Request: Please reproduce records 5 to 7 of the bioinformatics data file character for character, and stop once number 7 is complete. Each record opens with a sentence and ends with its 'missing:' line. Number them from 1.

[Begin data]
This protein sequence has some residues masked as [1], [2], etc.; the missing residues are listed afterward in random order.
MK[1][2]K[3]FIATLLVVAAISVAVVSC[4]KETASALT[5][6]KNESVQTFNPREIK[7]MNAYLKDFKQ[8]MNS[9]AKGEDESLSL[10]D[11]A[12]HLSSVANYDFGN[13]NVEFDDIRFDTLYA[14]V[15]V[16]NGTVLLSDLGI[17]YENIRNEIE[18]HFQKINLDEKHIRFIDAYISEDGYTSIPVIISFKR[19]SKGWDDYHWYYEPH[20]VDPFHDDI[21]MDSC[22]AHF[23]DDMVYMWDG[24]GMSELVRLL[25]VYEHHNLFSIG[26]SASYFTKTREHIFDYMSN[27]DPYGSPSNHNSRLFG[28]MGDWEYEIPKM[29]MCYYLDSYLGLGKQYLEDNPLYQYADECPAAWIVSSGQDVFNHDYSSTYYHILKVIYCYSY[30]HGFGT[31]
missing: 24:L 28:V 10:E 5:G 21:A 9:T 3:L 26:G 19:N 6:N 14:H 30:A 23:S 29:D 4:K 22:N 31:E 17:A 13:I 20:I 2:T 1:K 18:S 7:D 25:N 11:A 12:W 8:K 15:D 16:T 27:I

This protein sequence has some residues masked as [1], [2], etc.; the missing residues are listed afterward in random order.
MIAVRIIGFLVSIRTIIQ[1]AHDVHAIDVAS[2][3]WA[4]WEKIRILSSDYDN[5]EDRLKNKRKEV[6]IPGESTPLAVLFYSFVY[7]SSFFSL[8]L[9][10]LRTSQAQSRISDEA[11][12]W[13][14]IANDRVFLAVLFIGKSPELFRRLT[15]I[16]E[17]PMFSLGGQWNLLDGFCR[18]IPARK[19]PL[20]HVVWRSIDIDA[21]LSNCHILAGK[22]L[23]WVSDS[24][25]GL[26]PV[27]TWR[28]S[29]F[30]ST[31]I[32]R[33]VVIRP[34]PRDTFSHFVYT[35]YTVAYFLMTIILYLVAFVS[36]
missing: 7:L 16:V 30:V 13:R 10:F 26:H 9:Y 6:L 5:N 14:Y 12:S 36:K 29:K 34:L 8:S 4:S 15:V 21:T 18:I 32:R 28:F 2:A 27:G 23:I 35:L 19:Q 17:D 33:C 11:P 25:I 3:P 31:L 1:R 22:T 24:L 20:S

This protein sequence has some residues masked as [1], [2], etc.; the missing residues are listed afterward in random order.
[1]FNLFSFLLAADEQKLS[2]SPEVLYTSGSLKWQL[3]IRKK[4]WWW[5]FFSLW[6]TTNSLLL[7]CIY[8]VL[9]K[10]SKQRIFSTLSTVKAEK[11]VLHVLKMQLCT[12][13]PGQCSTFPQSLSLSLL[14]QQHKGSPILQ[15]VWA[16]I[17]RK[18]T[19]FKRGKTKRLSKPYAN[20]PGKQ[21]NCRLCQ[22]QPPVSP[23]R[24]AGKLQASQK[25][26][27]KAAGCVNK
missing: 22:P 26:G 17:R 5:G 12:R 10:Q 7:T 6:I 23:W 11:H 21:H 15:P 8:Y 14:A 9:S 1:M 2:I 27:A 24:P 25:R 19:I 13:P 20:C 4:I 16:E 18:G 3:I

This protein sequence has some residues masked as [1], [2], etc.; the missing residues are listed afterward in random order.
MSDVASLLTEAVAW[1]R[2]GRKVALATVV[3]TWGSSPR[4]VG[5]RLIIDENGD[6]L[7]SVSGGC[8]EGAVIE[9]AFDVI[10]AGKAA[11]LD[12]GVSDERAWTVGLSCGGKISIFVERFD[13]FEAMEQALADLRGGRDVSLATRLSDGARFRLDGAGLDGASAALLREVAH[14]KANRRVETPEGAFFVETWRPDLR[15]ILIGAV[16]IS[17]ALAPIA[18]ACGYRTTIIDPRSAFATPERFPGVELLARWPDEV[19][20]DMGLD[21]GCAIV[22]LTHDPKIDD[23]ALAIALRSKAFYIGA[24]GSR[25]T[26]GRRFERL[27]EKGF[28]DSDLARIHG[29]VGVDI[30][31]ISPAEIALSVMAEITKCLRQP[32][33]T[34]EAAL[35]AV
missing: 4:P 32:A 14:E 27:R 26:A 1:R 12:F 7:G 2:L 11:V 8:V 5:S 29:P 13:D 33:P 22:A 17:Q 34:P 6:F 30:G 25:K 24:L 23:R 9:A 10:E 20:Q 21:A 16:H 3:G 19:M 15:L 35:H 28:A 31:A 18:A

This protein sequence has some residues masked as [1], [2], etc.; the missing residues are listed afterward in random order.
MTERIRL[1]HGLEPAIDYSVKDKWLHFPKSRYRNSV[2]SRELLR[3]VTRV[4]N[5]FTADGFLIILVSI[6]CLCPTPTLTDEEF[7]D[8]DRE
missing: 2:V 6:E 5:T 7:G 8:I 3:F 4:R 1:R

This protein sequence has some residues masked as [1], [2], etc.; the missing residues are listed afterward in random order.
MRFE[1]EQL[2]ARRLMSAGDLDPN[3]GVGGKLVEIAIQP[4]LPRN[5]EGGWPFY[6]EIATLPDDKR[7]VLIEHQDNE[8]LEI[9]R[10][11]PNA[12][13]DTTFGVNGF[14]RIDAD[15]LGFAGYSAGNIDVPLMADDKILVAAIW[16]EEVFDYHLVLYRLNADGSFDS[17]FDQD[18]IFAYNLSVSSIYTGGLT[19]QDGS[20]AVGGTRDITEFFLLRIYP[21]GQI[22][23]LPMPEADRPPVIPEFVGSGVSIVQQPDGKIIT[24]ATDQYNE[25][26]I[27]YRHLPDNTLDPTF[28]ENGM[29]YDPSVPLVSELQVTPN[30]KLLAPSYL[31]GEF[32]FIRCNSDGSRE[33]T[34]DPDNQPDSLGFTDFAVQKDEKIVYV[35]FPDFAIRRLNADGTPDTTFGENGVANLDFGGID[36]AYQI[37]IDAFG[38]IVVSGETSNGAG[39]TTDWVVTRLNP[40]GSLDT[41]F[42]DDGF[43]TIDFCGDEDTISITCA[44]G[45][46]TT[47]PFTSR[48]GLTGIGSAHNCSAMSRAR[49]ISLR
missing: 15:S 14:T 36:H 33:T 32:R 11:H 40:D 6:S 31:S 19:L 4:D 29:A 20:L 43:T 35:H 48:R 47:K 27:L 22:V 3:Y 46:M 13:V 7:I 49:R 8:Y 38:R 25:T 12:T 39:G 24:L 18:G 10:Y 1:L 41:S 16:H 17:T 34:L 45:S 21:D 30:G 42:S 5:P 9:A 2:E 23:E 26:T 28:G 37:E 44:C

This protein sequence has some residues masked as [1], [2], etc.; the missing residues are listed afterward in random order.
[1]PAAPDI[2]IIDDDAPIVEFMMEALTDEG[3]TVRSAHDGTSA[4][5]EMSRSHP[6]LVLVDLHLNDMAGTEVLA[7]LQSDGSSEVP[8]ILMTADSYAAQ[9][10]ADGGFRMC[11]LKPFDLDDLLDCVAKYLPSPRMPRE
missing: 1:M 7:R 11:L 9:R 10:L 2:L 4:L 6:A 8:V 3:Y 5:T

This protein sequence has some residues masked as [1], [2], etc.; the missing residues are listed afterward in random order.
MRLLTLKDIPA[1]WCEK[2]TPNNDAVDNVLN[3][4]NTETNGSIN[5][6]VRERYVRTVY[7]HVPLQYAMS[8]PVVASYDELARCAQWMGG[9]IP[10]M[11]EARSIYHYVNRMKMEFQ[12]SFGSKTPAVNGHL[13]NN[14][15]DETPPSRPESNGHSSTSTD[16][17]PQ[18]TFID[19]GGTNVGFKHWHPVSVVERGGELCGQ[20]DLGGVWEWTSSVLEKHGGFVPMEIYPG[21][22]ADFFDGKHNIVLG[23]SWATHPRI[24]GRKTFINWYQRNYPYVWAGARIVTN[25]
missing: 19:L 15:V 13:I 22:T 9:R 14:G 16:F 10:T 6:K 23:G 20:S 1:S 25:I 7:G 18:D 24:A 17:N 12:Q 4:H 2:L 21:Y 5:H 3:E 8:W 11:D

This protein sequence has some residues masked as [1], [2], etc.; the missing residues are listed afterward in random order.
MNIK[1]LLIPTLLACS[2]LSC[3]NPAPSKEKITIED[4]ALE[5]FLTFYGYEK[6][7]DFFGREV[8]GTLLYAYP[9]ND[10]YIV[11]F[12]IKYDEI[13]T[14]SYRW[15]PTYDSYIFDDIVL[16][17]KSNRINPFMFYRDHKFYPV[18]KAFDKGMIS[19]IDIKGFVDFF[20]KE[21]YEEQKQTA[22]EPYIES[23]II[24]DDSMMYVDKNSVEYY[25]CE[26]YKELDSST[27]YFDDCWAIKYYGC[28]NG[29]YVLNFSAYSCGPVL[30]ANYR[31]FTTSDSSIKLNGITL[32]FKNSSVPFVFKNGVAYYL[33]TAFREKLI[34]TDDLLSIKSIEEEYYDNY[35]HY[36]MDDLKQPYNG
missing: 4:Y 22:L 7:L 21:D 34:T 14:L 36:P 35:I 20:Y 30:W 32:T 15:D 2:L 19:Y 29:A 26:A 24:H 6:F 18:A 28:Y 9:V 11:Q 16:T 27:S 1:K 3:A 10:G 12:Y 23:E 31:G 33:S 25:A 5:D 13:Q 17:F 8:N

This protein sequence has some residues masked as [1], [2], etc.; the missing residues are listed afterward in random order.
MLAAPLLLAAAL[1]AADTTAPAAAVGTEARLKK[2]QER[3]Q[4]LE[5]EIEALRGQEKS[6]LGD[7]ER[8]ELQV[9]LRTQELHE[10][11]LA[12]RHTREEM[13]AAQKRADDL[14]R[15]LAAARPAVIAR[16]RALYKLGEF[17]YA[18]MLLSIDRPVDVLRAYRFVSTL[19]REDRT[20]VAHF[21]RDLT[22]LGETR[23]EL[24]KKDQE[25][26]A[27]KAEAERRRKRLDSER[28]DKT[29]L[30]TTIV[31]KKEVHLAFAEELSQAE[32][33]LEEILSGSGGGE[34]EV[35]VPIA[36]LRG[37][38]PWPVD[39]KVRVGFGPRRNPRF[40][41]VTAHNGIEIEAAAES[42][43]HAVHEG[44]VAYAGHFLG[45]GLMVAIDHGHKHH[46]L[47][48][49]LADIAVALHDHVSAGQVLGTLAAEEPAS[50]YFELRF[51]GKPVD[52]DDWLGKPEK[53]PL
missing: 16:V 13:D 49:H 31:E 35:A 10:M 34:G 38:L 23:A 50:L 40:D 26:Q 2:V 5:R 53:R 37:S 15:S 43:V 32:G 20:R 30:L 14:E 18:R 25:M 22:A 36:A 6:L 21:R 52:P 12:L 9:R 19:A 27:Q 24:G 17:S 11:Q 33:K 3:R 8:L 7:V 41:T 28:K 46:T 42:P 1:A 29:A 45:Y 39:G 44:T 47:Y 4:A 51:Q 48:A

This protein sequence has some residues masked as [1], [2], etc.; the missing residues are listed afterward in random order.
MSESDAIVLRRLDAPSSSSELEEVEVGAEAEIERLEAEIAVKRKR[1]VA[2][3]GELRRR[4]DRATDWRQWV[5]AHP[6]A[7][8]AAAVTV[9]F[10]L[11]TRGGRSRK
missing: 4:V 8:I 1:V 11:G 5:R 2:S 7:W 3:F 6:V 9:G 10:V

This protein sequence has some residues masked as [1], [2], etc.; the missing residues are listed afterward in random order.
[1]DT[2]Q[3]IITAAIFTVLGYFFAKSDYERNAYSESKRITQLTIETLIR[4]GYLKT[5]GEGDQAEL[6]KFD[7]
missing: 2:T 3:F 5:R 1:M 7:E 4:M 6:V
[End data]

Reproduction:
This protein sequence has some residues masked as [1], [2], etc.; the missing residues are listed afterward in random order.
MTERIRL[1]HGLEPAIDYSVKDKWLHFPKSRYRNSV[2]SRELLR[3]VTRV[4]N[5]FTADGFLIILVSI[6]CLCPTPTLTDEEF[7]D[8]DRE
missing: 2:V 6:E 5:T 7:G 8:I 3:F 4:R 1:R

This protein sequence has some residues masked as [1], [2], etc.; the missing residues are listed afterward in random order.
MRFE[1]EQL[2]ARRLMSAGDLDPN[3]GVGGKLVEIAIQP[4]LPRN[5]EGGWPFY[6]EIATLPDDKR[7]VLIEHQDNE[8]LEI[9]R[10][11]PNA[12][13]DTTFGVNGF[14]RIDAD[15]LGFAGYSAGNIDVPLMADDKILVAAIW[16]EEVFDYHLVLYRLNADGSFDS[17]FDQD[18]IFAYNLSVSSIYTGGLT[19]QDGS[20]AVGGTRDITEFFLLRIYP[21]GQI[22][23]LPMPEADRPPVIPEFVGSGVSIVQQPDGKIIT[24]ATDQYNE[25][26]I[27]YRHLPDNTLDPTF[28]ENGM[29]YDPSVPLVSELQVTPN[30]KLLAPSYL[31]GEF[32]FIRCNSDGSRE[33]T[34]DPDNQPDSLGFTDFAVQKDEKIVYV[35]FPDFAIRRLNADGTPDTTFGENGVANLDFGGID[36]AYQI[37]IDAFG[38]IVVSGETSNGAG[39]TTDWVVTRLNP[40]GSLDT[41]F[42]DDGF[43]TIDFCGDEDTISITCA[44]G[45][46]TT[47]PFTSR[48]GLTGIGSAHNCSAMSRAR[49]ISLR
missing: 15:S 14:T 36:H 33:T 32:R 11:H 40:D 6:S 31:S 19:L 4:D 29:A 20:L 43:T 35:H 48:R 47:K 27:L 22:V 3:Y 46:M 13:V 7:I 49:R 8:Y 38:R 25:T 12:T 39:G 24:L 18:G 10:Y 1:L 41:S 16:H 17:T 34:L 45:S 21:D 30:G 42:S 5:P 9:A 2:E 23:E 26:T 28:G 37:E 44:C

This protein sequence has some residues masked as [1], [2], etc.; the missing residues are listed afterward in random order.
[1]PAAPDI[2]IIDDDAPIVEFMMEALTDEG[3]TVRSAHDGTSA[4][5]EMSRSHP[6]LVLVDLHLNDMAGTEVLA[7]LQSDGSSEVP[8]ILMTADSYAAQ[9][10]ADGGFRMC[11]LKPFDLDDLLDCVAKYLPSPRMPRE
missing: 1:M 7:R 11:L 9:R 10:L 2:L 4:L 6:A 8:V 3:Y 5:T